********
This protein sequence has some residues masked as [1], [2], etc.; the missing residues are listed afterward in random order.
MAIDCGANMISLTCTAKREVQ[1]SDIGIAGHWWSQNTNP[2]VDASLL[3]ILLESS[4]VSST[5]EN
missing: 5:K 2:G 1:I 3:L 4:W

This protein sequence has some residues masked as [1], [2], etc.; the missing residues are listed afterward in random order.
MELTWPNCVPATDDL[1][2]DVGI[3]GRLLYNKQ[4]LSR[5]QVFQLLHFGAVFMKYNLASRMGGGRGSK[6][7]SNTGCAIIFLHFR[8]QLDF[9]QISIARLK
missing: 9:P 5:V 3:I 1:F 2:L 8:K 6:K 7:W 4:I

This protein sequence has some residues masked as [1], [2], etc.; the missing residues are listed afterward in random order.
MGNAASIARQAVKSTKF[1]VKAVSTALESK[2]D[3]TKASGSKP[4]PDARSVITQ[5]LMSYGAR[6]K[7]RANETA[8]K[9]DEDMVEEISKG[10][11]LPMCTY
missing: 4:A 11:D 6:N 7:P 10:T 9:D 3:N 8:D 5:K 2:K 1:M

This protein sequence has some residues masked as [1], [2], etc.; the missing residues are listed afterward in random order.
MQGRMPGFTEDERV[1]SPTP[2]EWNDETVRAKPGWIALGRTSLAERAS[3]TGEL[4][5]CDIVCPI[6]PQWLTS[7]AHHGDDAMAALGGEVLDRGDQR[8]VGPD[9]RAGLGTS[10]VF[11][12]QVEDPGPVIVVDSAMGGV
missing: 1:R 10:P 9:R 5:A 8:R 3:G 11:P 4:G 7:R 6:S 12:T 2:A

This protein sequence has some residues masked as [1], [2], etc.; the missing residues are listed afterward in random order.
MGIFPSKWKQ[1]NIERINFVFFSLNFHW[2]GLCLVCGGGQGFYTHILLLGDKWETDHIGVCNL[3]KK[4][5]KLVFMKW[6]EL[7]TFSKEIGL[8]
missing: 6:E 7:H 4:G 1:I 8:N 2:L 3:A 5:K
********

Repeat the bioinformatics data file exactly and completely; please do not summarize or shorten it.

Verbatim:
This protein sequence has some residues masked as [1], [2], etc.; the missing residues are listed afterward in random order.
MAIDCGANMISLTCTAKREVQ[1]SDIGIAGHWWSQNTNP[2]VDASLL[3]ILLESS[4]VSST[5]EN
missing: 5:K 2:G 1:I 3:L 4:W

This protein sequence has some residues masked as [1], [2], etc.; the missing residues are listed afterward in random order.
MELTWPNCVPATDDL[1][2]DVGI[3]GRLLYNKQ[4]LSR[5]QVFQLLHFGAVFMKYNLASRMGGGRGSK[6][7]SNTGCAIIFLHFR[8]QLDF[9]QISIARLK
missing: 9:P 5:V 3:I 1:F 2:L 8:K 6:K 7:W 4:I

This protein sequence has some residues masked as [1], [2], etc.; the missing residues are listed afterward in random order.
MGNAASIARQAVKSTKF[1]VKAVSTALESK[2]D[3]TKASGSKP[4]PDARSVITQ[5]LMSYGAR[6]K[7]RANETA[8]K[9]DEDMVEEISKG[10][11]LPMCTY
missing: 4:A 11:D 6:N 7:P 10:T 9:D 3:N 8:D 5:K 2:K 1:M

This protein sequence has some residues masked as [1], [2], etc.; the missing residues are listed afterward in random order.
MQGRMPGFTEDERV[1]SPTP[2]EWNDETVRAKPGWIALGRTSLAERAS[3]TGEL[4][5]CDIVCPI[6]PQWLTS[7]AHHGDDAMAALGGEVLDRGDQR[8]VGPD[9]RAGLGTS[10]VF[11][12]QVEDPGPVIVVDSAMGGV
missing: 1:R 10:P 9:R 5:A 8:R 3:G 11:P 4:G 7:R 6:S 12:T 2:A

This protein sequence has some residues masked as [1], [2], etc.; the missing residues are listed afterward in random order.
MGIFPSKWKQ[1]NIERINFVFFSLNFHW[2]GLCLVCGGGQGFYTHILLLGDKWETDHIGVCNL[3]KK[4][5]KLVFMKW[6]EL[7]TFSKEIGL[8]
missing: 6:E 7:H 4:G 1:I 8:N 2:L 3:A 5:K